Keep it 90!
#60: Incline Your Keyboard
Some keyboards have a better ergonomic design that others. Make sure you find the one for yourself.
Tilt your keyboard back a bit so as to keep your wrists flat.
Slight recline of the keyboard will help to reduce forehand muscle strain and help your typing speed.
It’s quite surprising how effective this small adjustment is.
By the way, you can try to tilt your keyboard backwards and forwards every once in a while, so that you actually use different muscles while typing.
#61: Switch Hands, Punk!
Try mouse clicking with your non-dominant hand from time to time.
Though this might not be doable all the time because, as we say, our other hand is non-dominant but this tip works great!
Yes, first 10-15 minutes are uncomfortable, because this is the time you need to take in order to get used to the new mouse position, but after that it feels much better.
By the way, you can practice this non-dominance even when brushing your teeth – just switch your arm.
#62: Use the Force, But Not Too Much
Use minimum force while striking the keys.
Do not bang your keyboard so hard, because it hurts…the keyboard. 🙂
It also makes your wrist and fingers hurt eventually.
This is especially true for those who experience degenerative diseases like hand arthritis.
And, yeah, the keyboard can also suffer and fall apart.
Oh, and it’s also annoying for your office mates to hear that noise.
#63: Don't Just Put It On!
Dress for the task.
Your level of comfort with your dressing both physically and psychologically while executing a task will affect the outcome of that task.
Good clothes can easily boost your confidence.
Yes, we shouldn’t depend on clothes, but this kind of ego-booster does work.
#64: Nor Freeze, Nor Sweat
Dress for your environment.
Feeling cold or hot while at work will not help your efficiency.
You should also dress appropriately for whatever job you do.
You wouldn’t go to a building site in a doctors outfit, would you?
#65: They Look At Your Clothes (really)
Smart comfortable dressing is perfect for office environment.
Dress smart, dress to impress.
Your appearance affects how you are received and your confidence level.
There is this view that people shouldn’t be treated, based on what they wear, but…they are.
If you dress smart, you look smart and your behavior changes.
It’s that simple.
#66: Dress Like Them
Think of the people your job requires you to interact with while dressing.
Your dressing can make it easier of more difficult for you to interact easily with them.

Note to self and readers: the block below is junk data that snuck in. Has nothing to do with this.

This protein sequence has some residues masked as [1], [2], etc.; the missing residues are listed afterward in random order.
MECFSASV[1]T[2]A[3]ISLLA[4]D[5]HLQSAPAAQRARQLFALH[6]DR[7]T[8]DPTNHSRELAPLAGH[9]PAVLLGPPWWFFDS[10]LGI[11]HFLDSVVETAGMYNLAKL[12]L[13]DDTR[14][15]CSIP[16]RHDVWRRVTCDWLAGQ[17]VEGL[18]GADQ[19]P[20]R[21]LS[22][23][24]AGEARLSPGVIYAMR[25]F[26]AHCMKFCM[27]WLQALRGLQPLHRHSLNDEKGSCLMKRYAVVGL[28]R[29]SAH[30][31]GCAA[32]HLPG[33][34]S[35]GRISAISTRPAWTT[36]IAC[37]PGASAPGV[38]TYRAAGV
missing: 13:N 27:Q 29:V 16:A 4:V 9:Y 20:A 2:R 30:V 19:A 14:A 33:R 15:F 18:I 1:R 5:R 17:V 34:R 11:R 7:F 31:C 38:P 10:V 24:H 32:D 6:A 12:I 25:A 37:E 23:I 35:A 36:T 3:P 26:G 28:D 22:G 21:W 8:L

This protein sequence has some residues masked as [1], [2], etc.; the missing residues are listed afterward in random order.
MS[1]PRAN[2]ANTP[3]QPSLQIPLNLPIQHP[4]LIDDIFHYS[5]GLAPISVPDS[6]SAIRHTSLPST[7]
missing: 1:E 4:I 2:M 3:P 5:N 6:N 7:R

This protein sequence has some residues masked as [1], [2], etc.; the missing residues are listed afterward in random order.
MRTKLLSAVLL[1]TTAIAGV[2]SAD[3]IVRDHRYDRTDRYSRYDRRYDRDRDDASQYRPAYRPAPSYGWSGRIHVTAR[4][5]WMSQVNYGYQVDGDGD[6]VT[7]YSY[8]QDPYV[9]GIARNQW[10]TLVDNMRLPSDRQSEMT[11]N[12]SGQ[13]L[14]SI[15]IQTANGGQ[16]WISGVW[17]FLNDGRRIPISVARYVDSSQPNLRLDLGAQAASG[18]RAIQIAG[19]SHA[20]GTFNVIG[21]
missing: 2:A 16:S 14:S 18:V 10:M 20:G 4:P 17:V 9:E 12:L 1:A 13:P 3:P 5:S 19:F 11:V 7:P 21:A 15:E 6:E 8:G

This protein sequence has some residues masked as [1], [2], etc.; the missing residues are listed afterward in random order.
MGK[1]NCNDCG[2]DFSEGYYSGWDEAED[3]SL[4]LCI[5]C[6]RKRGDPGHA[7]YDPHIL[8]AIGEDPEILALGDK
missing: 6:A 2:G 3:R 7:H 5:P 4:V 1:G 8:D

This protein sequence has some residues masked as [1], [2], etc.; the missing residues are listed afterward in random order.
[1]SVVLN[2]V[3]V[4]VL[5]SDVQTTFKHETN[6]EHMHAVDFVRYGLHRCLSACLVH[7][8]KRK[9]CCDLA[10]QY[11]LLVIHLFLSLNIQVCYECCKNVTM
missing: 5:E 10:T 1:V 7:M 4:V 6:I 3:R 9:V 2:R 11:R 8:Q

Sales people often use this technique and dress just like their potential clients, so to have more similarities with them.
#67: High Heels. Maybe No?
High heels are certainly fashionable.
However, they affect your body’s center of gravity and in turn adversely affect your posture, support and balance.
High heels do affect your lower back as well.
In fact, they have a negative effect on the feet’s ability to dorsiflex, which also causes some these muscles strain more, resulting in feet getting tired.
Wear supportive footwear more often and even go barefeet – there is a lot of options on the market.
#68: Ergonomics...Means a Lot
Provide ergonomic furniture.
This sums up for all the quality ergonomic chairs and desks needed for utmost comfort and productivity in the office.
Ergonomic furniture does make employees life more comfortable and enjoyable.
This directly affects how productive they are.
Getting ergonomic furniture is then an investment, not an expense.
#69: Temperature Perfect for You
Keep office temperature comfortable.
Keep office temperature just right, not so cold and not too warm.
Depending on the time of the year and people’s preferences, ideal temperature for office is between 71F and 77F (21C and 25C).
This is the temperature people feel most productive at.
#70: Love the Sun You Should
Create an environment that provides exposure to sunlight.
Studies have shown that exposure to sunlight improves the mood.
And better mood means increased employee satisfaction and productivity.
Sun makes people happy…why not make them happy?
#71: Open Your Eyes & Look Around
Studies have suggested that viewing outdoors or nature while working improves memory and focus.
Where this is not possible, provide images of nature around the office.
Yes, even images of nature and green forests help to reduce stress and make them feel better almost immediately.
#72: Vacuum Clean the Air
But the point is to reduce airborne particles like mold, pollen and dust with a portable air cleaner.
Invest in a portable air cleaner or a vacuum to help tidy up the office’s nooks and crannies.
There are many different models on the market, depending on their power and efficiency.
You can also consider humidifier, if that would really benefit your health (this is mainly climate and season-dependent; humidifiers can help with pollen allergies, but not necessarily with indoor allergies)
#73: Be Smart, Use S.M.A.R.T.
Set realistic goals for your staff to reduce unnecessary stress.
Set S.M.A.R.T. goals and make them happen.
More than that, try to focus on the process, rather than the end results.
Creating processes that create results is invaluable for any business.
More than that, creating a process that people enjoy would keep them motivated and content with what they do.
This is how goals just achieve themselves automatically.
#74: Balance...Balance Is What Matters
Arrange work load in such a way that busy and not so busy times are evened out.
Planning office activities per week, per month and annually is such an important thing to remember.
This will help spread out activities and thus balances the work load all throughout the month or year.
And remember this…
A woodsman was once asked, “What would you do if you had just five minutes to chop down a tree?” He answered, “I would spend the first two and a half minutes sharpening my axe.” Let us take a few minutes to sharpen our perspective.
#75: Rotate Tasks Like Shirts
Encourage varying of task from time to time.